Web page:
D30 Challenge Day 23: Least Favorite Monster Overall

I mentioned this in my post about undead, but I will go ahead and repeat it here. I dislike level draining undead. These creatures, especially in older editions, are brutally unbalanced. The reward you get from defeating something like a wraith or a specter doesn’t come close to the risk of your super cool guy you’ve been playing for months or years getting busted down a few levels. Does anyone ever want to keep playing their eighth level fighter if in the space of one combat he’s a third level guy again? No, they don’t.

As a Dungeon Master, you have three options when it comes to using this type of creature. The first option is to let the dice fall as they may, possibly blasting your party all the way back to first level. The second option is to just have it miss all the time, or possibly fudge dice rolls to make sure that it only knocks a level or two off a couple of guys. The third option, which is often tacked on to one of the above options, is to make restoration spells and scrolls readily available to mitigate the damage done.

With the first option, you’re telling your party that you’ve got some really great first level adventure ideas that you never got the chance to try out the first time around with these characters. The second option is probably going to result in a couple of players rolling up new characters depending on how hard they get hit. Finally, the third option makes the whole fight pointless; if you’re going to give the party something that makes it like the fight never happened then why not just make the fight never happen? I guess a fourth option would be to make the party pay out the nose for all the restoration magic they need, which could be a dirty way to get rid of some magic items you wish you had never given them in the first place.

I realize there are some other dangerous creatures that just make you roll a saving throw or die, and I’m more ok with that (although I tend to use such things sparingly). I’d rather kill a guy outright than force him out of the party because he can’t hang out with his friends anymore (“You guys go on ahead to White Plume Mountain, I’m gonna head back to the tavern and see if I can find someone who wants to find out what that Sinister Secret in Salt Marsh is that I’ve heard so much about…see ya around!”).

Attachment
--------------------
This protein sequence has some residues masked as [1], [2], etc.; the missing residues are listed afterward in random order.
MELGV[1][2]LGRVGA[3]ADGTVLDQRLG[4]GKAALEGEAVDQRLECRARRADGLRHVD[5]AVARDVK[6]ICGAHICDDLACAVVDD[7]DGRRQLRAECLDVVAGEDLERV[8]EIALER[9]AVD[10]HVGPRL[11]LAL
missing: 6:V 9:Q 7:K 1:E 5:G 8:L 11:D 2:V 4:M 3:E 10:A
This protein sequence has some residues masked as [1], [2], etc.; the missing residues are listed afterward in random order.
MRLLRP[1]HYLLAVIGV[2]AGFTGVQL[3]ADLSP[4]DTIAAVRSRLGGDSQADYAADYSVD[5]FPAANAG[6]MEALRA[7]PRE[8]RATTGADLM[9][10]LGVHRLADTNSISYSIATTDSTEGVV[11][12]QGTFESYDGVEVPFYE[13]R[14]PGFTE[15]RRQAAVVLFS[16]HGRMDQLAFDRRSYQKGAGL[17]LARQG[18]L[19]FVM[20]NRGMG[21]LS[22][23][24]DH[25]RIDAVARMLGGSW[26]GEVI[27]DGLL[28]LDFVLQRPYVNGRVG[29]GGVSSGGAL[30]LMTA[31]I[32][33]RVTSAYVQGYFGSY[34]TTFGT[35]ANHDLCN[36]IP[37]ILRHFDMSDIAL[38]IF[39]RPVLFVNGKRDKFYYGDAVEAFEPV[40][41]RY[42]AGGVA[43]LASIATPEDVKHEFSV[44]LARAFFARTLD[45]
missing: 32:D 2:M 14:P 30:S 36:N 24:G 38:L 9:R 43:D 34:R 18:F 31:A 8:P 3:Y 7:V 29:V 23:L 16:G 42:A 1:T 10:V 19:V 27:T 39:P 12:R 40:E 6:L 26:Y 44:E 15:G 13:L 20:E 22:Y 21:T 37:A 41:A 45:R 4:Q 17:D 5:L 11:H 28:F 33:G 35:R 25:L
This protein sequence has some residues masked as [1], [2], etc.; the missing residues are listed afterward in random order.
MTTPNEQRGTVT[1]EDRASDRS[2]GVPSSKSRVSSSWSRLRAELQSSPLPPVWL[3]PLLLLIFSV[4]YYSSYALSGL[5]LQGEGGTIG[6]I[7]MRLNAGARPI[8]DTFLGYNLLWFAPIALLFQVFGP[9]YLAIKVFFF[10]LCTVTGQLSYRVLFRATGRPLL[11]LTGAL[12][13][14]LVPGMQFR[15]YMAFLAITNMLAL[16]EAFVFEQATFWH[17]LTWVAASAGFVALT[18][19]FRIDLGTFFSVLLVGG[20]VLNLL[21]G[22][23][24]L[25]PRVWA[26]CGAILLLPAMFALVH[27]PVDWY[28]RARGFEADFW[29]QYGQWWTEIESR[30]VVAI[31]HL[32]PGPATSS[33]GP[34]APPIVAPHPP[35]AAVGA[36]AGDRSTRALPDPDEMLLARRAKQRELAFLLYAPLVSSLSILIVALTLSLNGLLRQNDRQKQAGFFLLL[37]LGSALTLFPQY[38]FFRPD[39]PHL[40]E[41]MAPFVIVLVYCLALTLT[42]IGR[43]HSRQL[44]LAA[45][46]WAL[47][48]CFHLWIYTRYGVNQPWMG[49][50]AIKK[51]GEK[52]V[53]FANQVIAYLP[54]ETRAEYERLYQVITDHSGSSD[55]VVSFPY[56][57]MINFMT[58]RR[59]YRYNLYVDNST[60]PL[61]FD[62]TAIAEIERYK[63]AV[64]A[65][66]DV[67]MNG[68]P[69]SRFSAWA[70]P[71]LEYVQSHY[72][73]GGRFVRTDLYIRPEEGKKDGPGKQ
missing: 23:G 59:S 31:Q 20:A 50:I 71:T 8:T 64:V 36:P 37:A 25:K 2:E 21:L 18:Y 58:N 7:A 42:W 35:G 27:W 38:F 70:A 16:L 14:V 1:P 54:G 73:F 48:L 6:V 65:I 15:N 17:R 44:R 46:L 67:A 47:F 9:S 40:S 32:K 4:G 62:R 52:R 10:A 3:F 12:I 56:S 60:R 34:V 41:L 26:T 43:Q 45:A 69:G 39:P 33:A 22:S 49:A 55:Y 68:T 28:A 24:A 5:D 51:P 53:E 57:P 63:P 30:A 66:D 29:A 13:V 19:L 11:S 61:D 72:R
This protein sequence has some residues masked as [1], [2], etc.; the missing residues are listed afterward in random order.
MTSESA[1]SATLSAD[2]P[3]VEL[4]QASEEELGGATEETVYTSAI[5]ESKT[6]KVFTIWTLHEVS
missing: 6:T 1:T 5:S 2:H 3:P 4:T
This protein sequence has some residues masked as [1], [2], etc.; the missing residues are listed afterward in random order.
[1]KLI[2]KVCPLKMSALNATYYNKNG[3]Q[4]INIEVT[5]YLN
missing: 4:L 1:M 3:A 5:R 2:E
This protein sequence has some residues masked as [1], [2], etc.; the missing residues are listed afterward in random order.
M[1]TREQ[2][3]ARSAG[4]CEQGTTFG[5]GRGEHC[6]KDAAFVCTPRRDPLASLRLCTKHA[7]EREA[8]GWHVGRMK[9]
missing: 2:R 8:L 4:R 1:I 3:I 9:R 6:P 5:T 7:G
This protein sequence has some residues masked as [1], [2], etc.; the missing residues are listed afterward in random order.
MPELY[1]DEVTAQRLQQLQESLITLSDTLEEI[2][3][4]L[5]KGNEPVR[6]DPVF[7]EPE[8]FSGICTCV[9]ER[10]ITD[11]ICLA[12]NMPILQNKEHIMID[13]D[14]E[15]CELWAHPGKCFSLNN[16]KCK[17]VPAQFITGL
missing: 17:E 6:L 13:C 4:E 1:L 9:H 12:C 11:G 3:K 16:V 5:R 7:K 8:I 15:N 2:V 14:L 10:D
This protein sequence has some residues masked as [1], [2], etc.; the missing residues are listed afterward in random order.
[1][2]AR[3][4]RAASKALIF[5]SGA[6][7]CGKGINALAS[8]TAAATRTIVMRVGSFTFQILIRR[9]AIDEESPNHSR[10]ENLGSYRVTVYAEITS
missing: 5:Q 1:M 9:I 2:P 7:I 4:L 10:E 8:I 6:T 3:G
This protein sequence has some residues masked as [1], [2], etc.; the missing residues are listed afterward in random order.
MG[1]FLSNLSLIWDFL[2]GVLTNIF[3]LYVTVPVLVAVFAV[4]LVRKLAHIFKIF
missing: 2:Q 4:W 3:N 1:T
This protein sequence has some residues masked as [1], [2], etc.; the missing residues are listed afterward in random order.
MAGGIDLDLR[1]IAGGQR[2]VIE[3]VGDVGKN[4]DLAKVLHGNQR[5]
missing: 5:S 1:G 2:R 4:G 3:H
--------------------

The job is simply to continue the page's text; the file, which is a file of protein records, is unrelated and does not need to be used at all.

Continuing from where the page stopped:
I’m sure a lot of people would argue that these guys are so terrifying to fight because of what they can do to a party; I’ve just never wanted to deal with what they can do to a party by running low-level adventures again, forcing characters out of play, or using DM fiat to make it so that nothing bad ever happened. So, in summation: screw specters.

spectre

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3 thoughts on “D30 Challenge Day 23: Least Favorite Monster Overall

  1. I’ve thrown wights, specters, and vampires at my party a few times and only once did someone get level drained … the party was 4th level or so and lost one level to wights, the other undead always got killed before they hit anyone. The XP doubling every level made catching back up pretty easy in that case. As a player, the last level-draining undead took my illusionist down to 2nd level from 4th, and that was a bitch, but we did eventually get a way to restore the levels. Now if we had a scenario like you’re decribing — mid level characters getting knocked down to 1st level — I think the amount of XP a mid-level party can expect would help a 1st level character gain a few levels fairly fast and only be a level or two behind.
    But here’s a nice bunch of alternatives to level draining. I’d definitely use it for wights.
    http://rpgcharacters.wordpress.com/2011/01/11/labyrinth-lord-uniquely-undead/

  2. I guess if you really really liked your character who was suddenly a significantly lower level than everyone else you could hang out and try not to get hit for a while, hoping that experience point curve would kick in before you got clobbered. I just feel like levels are a meta-game element that a monster’s attacks shouldn’t be able to have an effect on. As for alternatives, I think temporary Constitution drain is a good solution. This captures the idea that certain undead can damage your very essence, and Constitution drain can really start to pull a lethal number of hit points off a guy in a hurry.

    Also, did all those monsters *really* die without hitting anyone (even the vampire?), or did some of those misses happen behind the screen? I’d feel like my Dungeon Master was pulling some major punches if the level-draining monsters never hit anyone.

    1. Trust me, I pull no punches w/r to dice, although I don’t always use monsters to their maximum effectiveness in terms of tactics and environments. The party has had a paladin and a cleric, and the armor they could get. Protection from evil is a hell of a drug.
      (It was not all three undead types at once — a few wights, a pair of specters, a single vampire … not too hard to take out in detail. A vampire with a dozen minions or something would have been better, but I was using a module as I hadn’t pepped and just using what was in the key)
      Now ghasts and ghouls, on the other hand, with three attacks each per round, have caused one TPK and one near-TPK (one survivor).
      But by far the most deaths would be save-or-die effects (posion mostly) and massive falls (dropped by gargoyles, thrown from an airship, etc.)

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